This piece was originally published in the March 2018 issue of electroindustry.
Thanks to an ESPC, Dallas County reduced its utility bills by 23 percent annually. Photo courtesy of Schneider Electric
Tammy Fulop, Vice President, Schneider Electric
Ms. Fulop leads a team that delivers performance contracting solutions for municipalities, universities, schools, and hospitals as well as the federal government.
As the ninth largest county in the United States with more than 2.3 million residents, Dallas County has undergone tremendous growth while establishing itself as a national leader. But to compete in a global marketplace, county officials knew they had to deliver what it takes to attract businesses of all sizes—workplaces with clean air and a vibrant economy. And they understood that change had to start with county buildings.
In 2011, the Dallas County Commissioners Court approved an aggressive efficiency program to
- lower operational costs;
- decrease energy use;
- increase sustainability measures; and
- enhance public image.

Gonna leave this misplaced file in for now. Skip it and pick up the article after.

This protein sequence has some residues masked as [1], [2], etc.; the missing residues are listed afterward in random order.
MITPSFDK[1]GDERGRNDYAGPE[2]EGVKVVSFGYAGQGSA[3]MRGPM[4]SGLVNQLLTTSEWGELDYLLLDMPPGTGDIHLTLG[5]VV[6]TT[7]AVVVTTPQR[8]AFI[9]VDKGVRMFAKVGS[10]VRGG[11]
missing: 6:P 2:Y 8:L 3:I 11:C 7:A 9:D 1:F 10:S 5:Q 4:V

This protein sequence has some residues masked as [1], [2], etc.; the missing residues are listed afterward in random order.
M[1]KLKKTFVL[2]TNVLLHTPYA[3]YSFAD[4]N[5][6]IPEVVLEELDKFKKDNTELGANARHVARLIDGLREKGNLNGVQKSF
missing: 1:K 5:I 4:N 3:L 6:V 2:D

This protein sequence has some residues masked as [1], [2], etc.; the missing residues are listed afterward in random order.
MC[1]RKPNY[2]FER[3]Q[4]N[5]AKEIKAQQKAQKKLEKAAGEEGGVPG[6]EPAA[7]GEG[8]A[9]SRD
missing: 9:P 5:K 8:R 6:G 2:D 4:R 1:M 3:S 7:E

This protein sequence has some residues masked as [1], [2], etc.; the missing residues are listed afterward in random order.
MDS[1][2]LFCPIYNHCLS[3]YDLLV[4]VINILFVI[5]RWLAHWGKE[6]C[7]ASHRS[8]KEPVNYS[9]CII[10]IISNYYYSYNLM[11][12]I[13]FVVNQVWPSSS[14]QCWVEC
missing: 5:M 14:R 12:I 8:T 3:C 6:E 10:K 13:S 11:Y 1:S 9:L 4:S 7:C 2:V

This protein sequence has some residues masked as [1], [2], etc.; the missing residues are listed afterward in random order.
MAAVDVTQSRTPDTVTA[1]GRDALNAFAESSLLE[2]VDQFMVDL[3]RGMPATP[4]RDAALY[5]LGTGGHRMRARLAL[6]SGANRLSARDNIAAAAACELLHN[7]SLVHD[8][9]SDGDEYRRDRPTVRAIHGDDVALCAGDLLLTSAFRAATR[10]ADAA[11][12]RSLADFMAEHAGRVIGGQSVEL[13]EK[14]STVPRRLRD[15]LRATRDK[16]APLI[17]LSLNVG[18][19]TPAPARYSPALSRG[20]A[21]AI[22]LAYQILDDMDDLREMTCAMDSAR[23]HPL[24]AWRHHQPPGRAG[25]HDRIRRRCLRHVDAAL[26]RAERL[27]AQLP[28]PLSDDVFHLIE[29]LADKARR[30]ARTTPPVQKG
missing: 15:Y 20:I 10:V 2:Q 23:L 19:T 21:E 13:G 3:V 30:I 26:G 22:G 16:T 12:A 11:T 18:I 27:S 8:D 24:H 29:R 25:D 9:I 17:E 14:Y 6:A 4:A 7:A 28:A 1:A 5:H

Dallas County officials partnered with Schneider Electric to implement a multiphase energy and infrastructure improvement project to address electrical distribution and energy-efficiency issues and improve safety and reliability of power across 54 county buildings.
Dallas County’s big picture included a wide variety of infrastructure and energy-efficiency improvements, including
- lighting system upgrades with occupancy sensors and security features;
- building automation system installation;
- HVAC system upgrades; and
- water conservation controls and fixtures.
The self-funding energy savings performance contract (ESPC) enabled Dallas County to modernize its infrastructure with energy-efficient equipment, providing an improved environment for employees and visitors while neutralizing the risk of system failures in critical facilities—all without raising taxes. According to the ESPC, the contract guarantees an amount of savings, and Schneider Electric will pay the difference if Dallas County does not realize that amount.
In total, the project reduces Dallas County’s utility bills by 23 percent annually, which equals $71 million in guaranteed energy savings over the term of the contract. The project has also made a significant environmental impact on the community by reducing carbon emissions by more than half a million tons—the equivalent of planting more than 636,000 trees to restore the environmental balance. It is also giving a boost to the labor market by creating the equivalent of more than 630 local jobs and driving an additional $90 million in business sales.
Dallas County has found a way to make a positive, lasting impact on the region without placing a tax burden on its residents. Officials would like the county’s sustainability program to serve as a model for other municipalities nationwide.